Reading when there’s no time for reading

I discovered the joys of reading discreetly in class in grade six during maths classes. Needless to say, I was atrocious at mathematics but I always kept myself busy. My teacher, a petite little monster, wrote on the blackboard for what seemed like eternity and I read to my heart’s content. I made sure I would never sit at the back of the classes; she would notice them a lot – instead I sat close to her and read to my heart’s content. I never took down all the vivid (mathematics) imagery from the blackboard, but I did spend a lot of time reading. And this was a time when there were no fancy apps/websites tracking your reading and reading-guilt had not been discovered and also, noone cared about the reading/not reading dichotomy because there were no activities to compare reading with (Reading vs. netflix and the like…).

In law school, too, there were ways to escape classes simply by making sure I carried a book everyday. Banking law and Investment Law classes are a blur because I have no idea whether I even attended these. I got out of law school in 2013 and despite my insane schedule during my post-grad course in Budapest thereafter, I tried my best to squeeze in some time at least for reading. When I turned in my last batch of books before leaving Budapest in 2014, the librarian told me that I was the only one in the legal department that year to have checked out books from the fiction section. I felt accomplished, very very proud of myself that someone had noticed my efforts to lead a normal life in spite of a gazillion credits, two internships, and a research tour for my 100+ pages of dissertation… and not forgetting, the hours of cooking and food-prep in a bid to live through my stipend.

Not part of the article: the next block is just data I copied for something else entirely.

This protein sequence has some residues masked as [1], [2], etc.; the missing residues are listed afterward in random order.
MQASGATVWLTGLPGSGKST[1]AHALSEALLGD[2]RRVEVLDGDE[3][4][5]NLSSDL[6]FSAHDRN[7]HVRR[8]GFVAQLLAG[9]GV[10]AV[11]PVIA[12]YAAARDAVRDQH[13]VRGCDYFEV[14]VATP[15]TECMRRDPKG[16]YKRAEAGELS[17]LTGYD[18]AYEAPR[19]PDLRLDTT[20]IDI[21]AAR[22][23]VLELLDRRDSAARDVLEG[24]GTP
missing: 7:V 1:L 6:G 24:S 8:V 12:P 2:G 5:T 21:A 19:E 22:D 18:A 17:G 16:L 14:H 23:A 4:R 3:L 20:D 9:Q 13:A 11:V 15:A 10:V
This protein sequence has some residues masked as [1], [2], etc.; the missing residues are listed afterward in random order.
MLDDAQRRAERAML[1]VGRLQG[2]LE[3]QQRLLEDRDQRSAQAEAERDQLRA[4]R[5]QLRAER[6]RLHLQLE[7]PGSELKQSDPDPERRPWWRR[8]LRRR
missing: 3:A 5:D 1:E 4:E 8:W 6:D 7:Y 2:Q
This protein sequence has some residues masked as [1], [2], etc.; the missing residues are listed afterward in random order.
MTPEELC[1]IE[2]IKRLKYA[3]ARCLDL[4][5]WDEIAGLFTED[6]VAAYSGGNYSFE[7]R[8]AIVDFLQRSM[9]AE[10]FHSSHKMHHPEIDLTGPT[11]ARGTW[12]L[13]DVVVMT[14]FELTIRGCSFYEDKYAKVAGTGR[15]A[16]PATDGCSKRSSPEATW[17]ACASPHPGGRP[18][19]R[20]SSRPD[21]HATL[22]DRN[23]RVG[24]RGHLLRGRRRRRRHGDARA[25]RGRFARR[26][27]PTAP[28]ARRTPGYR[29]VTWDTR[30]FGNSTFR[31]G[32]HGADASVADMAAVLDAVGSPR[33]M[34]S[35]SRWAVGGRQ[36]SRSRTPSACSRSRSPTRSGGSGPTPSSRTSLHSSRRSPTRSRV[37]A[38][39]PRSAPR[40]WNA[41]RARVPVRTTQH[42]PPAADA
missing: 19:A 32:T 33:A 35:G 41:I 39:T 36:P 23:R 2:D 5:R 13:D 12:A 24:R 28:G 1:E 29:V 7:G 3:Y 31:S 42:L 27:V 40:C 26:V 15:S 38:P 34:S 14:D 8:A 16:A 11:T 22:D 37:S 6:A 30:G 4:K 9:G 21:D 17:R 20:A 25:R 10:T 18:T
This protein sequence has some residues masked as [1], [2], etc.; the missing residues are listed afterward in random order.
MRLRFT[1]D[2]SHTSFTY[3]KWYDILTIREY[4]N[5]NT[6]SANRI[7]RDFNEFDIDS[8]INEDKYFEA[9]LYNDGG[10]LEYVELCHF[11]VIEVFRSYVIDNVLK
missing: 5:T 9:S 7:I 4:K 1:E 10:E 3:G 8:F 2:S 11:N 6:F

Cut to now – I am in my second and this is a much much more extensive job that requires a ton of traveling and much to my chagrin, find no time to read. I stock up my Kindle when I am on the field and always carry a paperback or two but the nature of my work is so sensitive and so unsettling that I come back to hotel rooms (or home) completely unable to concentrate on reading. On some days, I listen to audiobooks on the commute just to make myself feel better. Making a schedule for reading seems as unfair as making a schedule for sex – schedules aren’t made for things you love doing.

I want to say that I have solved this problem a hundred percent, but I haven’t. I have begun to forgive myself for times when I cannot read like the older days, when finishing a book in one sitting is not possible anymore. I have started to reward myself for chores/completed tasks at work with reading time. I have started looking for less stressful plotlines in books – these look like they are easier to get through. I have a TBR but I don’t destroy myself over it. Turning into a mood-reader at times like these help; sometimes I pick just the right book off the shelf – something that is perfect for my mood at that point in time.

I watch book hauls sometimes knowing well that I might not have the opportunity to find a bookstore anywhere nearby – I’ve worked in Kashmir for over a year and women at bookstores were stared at. Sometimes I feel I might have nothing to blog about because I might not have read enough. Reading when there’s no time for reading is difficult. And sometimes, it starts with forgiving yourself… for you’re stretching yourself thin impacting people’s lives and it’s alright.


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